Showing posts with label Voyager. Show all posts
Showing posts with label Voyager. Show all posts

Monday, July 2, 2018

Vodafone tests Voyager whitebox for packet/optical transport

Vodafone has conducted a live network trial of a whitebox packet/optical transport solution based on the Telecom Infra Project’s Voyager design.

Vodafone used the Voyager devices with a network OS by Cumulus Networks and a NetOS Software Defined Network orchestration from Zeetta Networks on a live network in Spain.

ADVA played a key role as one of the architects of the platform.

Cumulus said the trial demonstrated how a Voyager whitebox can be implemented over an existing optical infrastructure. The results of the trial include:
  • Demonstrated ability to deliver 800 Gbps per rack
  • Demonstrated ability to dynamically adapt the system modulation as fiber conditions changed
  • Proved that “a live network can set up optical services and keep them running” 
  • SDN-based optical commissioning (modulation, power, frequency) to 200 Gbps, 16QAM, and 100 Gbps quadrature phase shift keying (QPSK) 
  • SDN-based optical real-time monitoring with automatic modulation adaptation from 200 Gbps, 16QAM to 100Gbit/s, QPSK maintaining connectivity with 50% capacity of traffic in the case of optical line degradation and reverting automatically to 16QAM when the degradation was fixed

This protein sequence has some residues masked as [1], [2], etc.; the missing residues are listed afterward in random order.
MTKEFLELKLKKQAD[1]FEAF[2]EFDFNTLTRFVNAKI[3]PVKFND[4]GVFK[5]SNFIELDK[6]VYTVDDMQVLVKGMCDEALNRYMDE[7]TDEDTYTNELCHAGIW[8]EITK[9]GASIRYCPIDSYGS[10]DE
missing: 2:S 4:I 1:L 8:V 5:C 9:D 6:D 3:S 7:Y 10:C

• Upgrade of a legacy 10 Gbps-based legacy WDM system with 4 x 200 Gbps wavelengths for a total of 800 Gbps of extra capacity
"We wanted to show how Voyager's variable-rate transceivers can be used to match speeds and modulation formats with actual line conditions,” said Santiago Tenorio, Vodafone’s Group Head of Networks Strategy and Architecture. “Thanks to a streamlined network operating system and SDN automation, we showed how our live network can set-up optical services and keep them running, reduce unnecessary and lengthy customer service interruptions, and improve network utilization."

“The successful results from Vodafone’s live trial represent a significant step toward how optical networks will be designed in the future,” said JR Rivers, Co-founder and CTO at Cumulus Networks. “Cumulus has found success bringing disaggregation to the data center and we are now applying that model to optical networks, which haven’t been disrupted in decades. We believe buy-in from top providers like Vodafone validates the importance of shifting to a disaggregated model in telecommunications. By sharing the success of the trial, we hope to encourage other providers in the optical industry to consider the benefits of moving away from traditional vendor lock-in and embracing open alternatives.”

Cumulus Networks recently announced early access of Cumulus Linux for Voyager for NYSERNet, Internet2, GRnet and CESNET.

https://cumulusnetworks.com/products/voyager/

https://blog.advaoptical.com/en/vodafone-deploys-tips-voyager-in-a-live-network-trial-to-transform-optical-networks

Wednesday, November 8, 2017

Cumulus supports TIP's Voyager Open Optical Routing Platform

Cumulus Networks is working to make its Linux implementation available on Voyager, the open transponder and routing platform of the Telecom Infra Project (TIP).